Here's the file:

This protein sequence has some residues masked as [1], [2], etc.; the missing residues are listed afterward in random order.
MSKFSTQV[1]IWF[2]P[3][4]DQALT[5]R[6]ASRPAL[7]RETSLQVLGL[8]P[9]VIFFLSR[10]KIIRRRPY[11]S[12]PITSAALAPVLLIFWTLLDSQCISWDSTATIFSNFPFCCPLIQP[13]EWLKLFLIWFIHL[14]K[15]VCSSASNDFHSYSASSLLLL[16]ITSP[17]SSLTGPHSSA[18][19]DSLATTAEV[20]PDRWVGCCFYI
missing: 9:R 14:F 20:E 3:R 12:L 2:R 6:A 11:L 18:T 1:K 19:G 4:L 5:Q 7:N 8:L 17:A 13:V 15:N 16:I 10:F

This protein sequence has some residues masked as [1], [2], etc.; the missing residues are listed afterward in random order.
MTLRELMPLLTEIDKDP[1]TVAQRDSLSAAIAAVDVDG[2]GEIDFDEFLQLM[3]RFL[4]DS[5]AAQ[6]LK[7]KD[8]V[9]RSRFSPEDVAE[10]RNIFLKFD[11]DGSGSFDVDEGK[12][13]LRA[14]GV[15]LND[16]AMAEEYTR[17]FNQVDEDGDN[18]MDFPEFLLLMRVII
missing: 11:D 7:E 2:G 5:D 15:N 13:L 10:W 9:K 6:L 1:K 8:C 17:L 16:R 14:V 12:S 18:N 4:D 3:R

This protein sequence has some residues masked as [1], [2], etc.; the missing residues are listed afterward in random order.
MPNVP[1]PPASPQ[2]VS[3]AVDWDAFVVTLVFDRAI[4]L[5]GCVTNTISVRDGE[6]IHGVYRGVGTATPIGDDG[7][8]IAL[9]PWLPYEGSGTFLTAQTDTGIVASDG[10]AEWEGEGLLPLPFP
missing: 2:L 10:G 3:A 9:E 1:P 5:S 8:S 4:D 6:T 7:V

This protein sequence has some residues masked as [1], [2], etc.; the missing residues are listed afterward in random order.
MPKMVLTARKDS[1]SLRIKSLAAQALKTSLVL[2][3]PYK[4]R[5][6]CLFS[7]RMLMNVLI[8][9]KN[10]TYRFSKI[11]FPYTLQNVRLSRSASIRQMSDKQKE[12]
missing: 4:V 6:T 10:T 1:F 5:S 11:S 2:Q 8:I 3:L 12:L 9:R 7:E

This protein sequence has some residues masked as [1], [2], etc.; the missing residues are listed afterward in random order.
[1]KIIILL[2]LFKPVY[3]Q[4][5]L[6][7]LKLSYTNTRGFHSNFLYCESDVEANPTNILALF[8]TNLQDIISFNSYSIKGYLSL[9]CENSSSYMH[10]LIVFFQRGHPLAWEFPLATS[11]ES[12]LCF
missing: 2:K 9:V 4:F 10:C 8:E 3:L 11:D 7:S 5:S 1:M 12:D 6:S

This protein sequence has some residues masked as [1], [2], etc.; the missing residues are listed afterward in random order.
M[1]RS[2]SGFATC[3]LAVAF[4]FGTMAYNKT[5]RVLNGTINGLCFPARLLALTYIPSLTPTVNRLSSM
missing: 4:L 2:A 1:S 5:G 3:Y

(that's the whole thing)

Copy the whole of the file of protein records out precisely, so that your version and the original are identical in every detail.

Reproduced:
This protein sequence has some residues masked as [1], [2], etc.; the missing residues are listed afterward in random order.
MSKFSTQV[1]IWF[2]P[3][4]DQALT[5]R[6]ASRPAL[7]RETSLQVLGL[8]P[9]VIFFLSR[10]KIIRRRPY[11]S[12]PITSAALAPVLLIFWTLLDSQCISWDSTATIFSNFPFCCPLIQP[13]EWLKLFLIWFIHL[14]K[15]VCSSASNDFHSYSASSLLLL[16]ITSP[17]SSLTGPHSSA[18][19]DSLATTAEV[20]PDRWVGCCFYI
missing: 9:R 14:F 20:E 3:R 12:L 2:R 6:A 11:L 18:T 1:K 19:G 4:L 5:Q 7:N 8:L 17:A 13:V 15:N 16:I 10:F

This protein sequence has some residues masked as [1], [2], etc.; the missing residues are listed afterward in random order.
MTLRELMPLLTEIDKDP[1]TVAQRDSLSAAIAAVDVDG[2]GEIDFDEFLQLM[3]RFL[4]DS[5]AAQ[6]LK[7]KD[8]V[9]RSRFSPEDVAE[10]RNIFLKFD[11]DGSGSFDVDEGK[12][13]LRA[14]GV[15]LND[16]AMAEEYTR[17]FNQVDEDGDN[18]MDFPEFLLLMRVII
missing: 11:D 7:E 2:G 5:D 15:N 13:L 10:W 9:K 6:L 1:K 8:C 17:L 16:R 14:V 12:S 18:N 4:D 3:R

This protein sequence has some residues masked as [1], [2], etc.; the missing residues are listed afterward in random order.
MPNVP[1]PPASPQ[2]VS[3]AVDWDAFVVTLVFDRAI[4]L[5]GCVTNTISVRDGE[6]IHGVYRGVGTATPIGDDG[7][8]IAL[9]PWLPYEGSGTFLTAQTDTGIVASDG[10]AEWEGEGLLPLPFP
missing: 2:L 10:G 3:A 9:E 1:P 5:S 8:S 4:D 6:T 7:V

This protein sequence has some residues masked as [1], [2], etc.; the missing residues are listed afterward in random order.
MPKMVLTARKDS[1]SLRIKSLAAQALKTSLVL[2][3]PYK[4]R[5][6]CLFS[7]RMLMNVLI[8][9]KN[10]TYRFSKI[11]FPYTLQNVRLSRSASIRQMSDKQKE[12]
missing: 4:V 6:T 10:T 1:F 5:S 11:S 2:Q 8:I 3:L 12:L 9:R 7:E

This protein sequence has some residues masked as [1], [2], etc.; the missing residues are listed afterward in random order.
[1]KIIILL[2]LFKPVY[3]Q[4][5]L[6][7]LKLSYTNTRGFHSNFLYCESDVEANPTNILALF[8]TNLQDIISFNSYSIKGYLSL[9]CENSSSYMH[10]LIVFFQRGHPLAWEFPLATS[11]ES[12]LCF
missing: 2:K 9:V 4:F 10:C 8:E 3:L 11:D 7:S 5:S 1:M 12:D 6:S

This protein sequence has some residues masked as [1], [2], etc.; the missing residues are listed afterward in random order.
M[1]RS[2]SGFATC[3]LAVAF[4]FGTMAYNKT[5]RVLNGTINGLCFPARLLALTYIPSLTPTVNRLSSM
missing: 4:L 2:A 1:S 5:G 3:Y